School of Behavioral Sciences
Doctor of Philosophy in Psychology (PhD)
attachment, avoidant, ambivalent, co-dependency, romantic relationship, satisfaction
Collins, Brittany Nicole, "The Effects of Secure, Ambivalent, and Avoidant Attachment Styles on Number of Codependent Behaviors and Relationship Satisfaction" (2023). Doctoral Dissertations and Projects. 4195.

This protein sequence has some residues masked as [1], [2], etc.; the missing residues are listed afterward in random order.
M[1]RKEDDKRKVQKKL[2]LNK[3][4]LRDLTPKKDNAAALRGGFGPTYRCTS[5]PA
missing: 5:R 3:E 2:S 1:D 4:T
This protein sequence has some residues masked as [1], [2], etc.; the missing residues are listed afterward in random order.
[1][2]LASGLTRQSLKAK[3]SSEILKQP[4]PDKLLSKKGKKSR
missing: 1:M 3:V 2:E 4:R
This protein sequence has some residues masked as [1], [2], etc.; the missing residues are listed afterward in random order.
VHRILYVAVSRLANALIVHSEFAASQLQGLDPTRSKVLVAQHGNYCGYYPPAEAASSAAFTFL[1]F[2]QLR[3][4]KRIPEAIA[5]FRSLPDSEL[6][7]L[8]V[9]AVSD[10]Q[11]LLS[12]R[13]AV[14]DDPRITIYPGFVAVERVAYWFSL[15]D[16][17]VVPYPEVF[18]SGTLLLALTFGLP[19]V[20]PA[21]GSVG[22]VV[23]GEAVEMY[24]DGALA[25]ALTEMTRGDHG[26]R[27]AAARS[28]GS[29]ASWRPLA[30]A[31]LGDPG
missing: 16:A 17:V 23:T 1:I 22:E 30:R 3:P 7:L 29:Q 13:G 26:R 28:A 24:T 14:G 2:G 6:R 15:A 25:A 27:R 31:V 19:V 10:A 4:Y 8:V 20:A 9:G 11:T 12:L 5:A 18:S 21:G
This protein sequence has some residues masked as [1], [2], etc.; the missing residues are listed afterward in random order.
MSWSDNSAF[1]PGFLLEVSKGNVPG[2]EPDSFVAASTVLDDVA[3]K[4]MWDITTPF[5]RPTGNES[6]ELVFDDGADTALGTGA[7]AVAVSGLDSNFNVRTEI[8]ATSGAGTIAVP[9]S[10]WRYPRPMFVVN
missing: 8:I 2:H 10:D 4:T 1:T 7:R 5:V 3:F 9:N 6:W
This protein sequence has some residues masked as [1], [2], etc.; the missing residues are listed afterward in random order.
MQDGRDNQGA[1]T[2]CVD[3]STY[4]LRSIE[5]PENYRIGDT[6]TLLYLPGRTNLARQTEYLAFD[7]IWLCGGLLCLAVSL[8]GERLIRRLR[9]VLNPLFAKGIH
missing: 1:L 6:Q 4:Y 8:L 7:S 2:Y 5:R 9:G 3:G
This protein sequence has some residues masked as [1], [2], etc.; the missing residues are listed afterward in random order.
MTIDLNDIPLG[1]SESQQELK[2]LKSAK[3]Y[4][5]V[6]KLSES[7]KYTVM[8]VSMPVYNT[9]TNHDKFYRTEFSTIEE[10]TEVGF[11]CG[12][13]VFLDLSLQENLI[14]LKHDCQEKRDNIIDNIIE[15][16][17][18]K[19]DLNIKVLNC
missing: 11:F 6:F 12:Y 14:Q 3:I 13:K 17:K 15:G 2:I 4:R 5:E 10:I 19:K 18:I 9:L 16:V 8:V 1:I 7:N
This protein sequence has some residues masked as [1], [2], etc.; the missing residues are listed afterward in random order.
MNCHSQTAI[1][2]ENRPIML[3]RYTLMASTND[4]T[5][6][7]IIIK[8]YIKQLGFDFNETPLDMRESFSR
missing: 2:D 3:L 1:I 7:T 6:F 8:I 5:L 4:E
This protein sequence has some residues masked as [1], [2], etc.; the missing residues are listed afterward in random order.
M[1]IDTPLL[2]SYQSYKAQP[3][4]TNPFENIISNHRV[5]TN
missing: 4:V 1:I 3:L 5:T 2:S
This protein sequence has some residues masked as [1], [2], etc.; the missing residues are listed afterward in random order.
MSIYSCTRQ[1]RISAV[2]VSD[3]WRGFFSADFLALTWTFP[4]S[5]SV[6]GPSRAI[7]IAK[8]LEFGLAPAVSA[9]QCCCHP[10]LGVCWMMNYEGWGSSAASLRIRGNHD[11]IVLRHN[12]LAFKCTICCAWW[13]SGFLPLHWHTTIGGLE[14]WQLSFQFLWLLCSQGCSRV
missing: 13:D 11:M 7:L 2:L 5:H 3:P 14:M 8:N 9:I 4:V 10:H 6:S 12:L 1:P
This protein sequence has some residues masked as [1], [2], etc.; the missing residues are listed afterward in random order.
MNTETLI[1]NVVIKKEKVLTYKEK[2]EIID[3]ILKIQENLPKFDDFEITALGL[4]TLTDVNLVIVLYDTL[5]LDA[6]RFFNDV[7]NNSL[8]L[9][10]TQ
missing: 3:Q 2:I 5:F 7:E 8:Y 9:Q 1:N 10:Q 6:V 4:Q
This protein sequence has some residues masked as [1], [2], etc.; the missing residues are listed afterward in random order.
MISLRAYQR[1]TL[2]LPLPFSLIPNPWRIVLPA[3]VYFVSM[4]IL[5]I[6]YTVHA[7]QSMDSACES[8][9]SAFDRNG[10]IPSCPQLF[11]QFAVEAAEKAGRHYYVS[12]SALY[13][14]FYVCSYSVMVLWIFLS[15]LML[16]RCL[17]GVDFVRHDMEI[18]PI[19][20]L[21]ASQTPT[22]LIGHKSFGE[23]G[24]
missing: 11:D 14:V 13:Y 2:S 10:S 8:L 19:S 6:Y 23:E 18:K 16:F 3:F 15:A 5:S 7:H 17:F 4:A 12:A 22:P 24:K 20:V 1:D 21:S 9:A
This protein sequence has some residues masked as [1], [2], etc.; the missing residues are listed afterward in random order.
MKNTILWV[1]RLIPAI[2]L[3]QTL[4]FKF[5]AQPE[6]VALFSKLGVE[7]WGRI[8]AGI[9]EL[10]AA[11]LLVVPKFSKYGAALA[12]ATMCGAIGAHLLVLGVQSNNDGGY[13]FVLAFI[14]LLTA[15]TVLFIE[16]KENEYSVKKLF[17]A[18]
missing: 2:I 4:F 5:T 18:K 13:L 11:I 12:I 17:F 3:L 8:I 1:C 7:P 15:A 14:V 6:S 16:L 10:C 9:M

Attachment is an important area of study within psychology as individuals learn how to attach and connect with others from childhood into adulthood. An individual’s attachment to parents and caregivers can impact how the individual is able to attach, connect, and trust others in relationships with friends and romantic partners. These attachment styles can impact an individual’s ability to connect and trust in romantic relationships. Examining secure, ambivalent, and avoidant styles; codependent behaviors; and relationship satisfaction is important as codependency continues to be a growing concern, causing unhealthy relationship patterns to develop. Fifty adult participants were recruited from Facebook groups and completed a screening questionnaire, demographics, and three scales to determine attachment style, co-dependent behaviors, and relationship satisfaction. The purpose of the study was to identify the differences among secure, ambivalent, and avoidant attachment styles in relationship satisfaction and on number of codependent behaviors. It was hypothesized that there are differences among secure, ambivalent, and avoidant attachment styles, as individuals with ambivalent and avoidant attachment would report poorer relationship satisfaction. It was also hypothesized that there are differences among secure, ambivalent, and avoidant attachment styles, as individuals with ambivalent and avoidant attachment would report higher numbers of codependent behaviors. A one-way ANOVA was used to analysis the differences among the variables. There was significance found with both hypotheses, as both null hypotheses were rejected.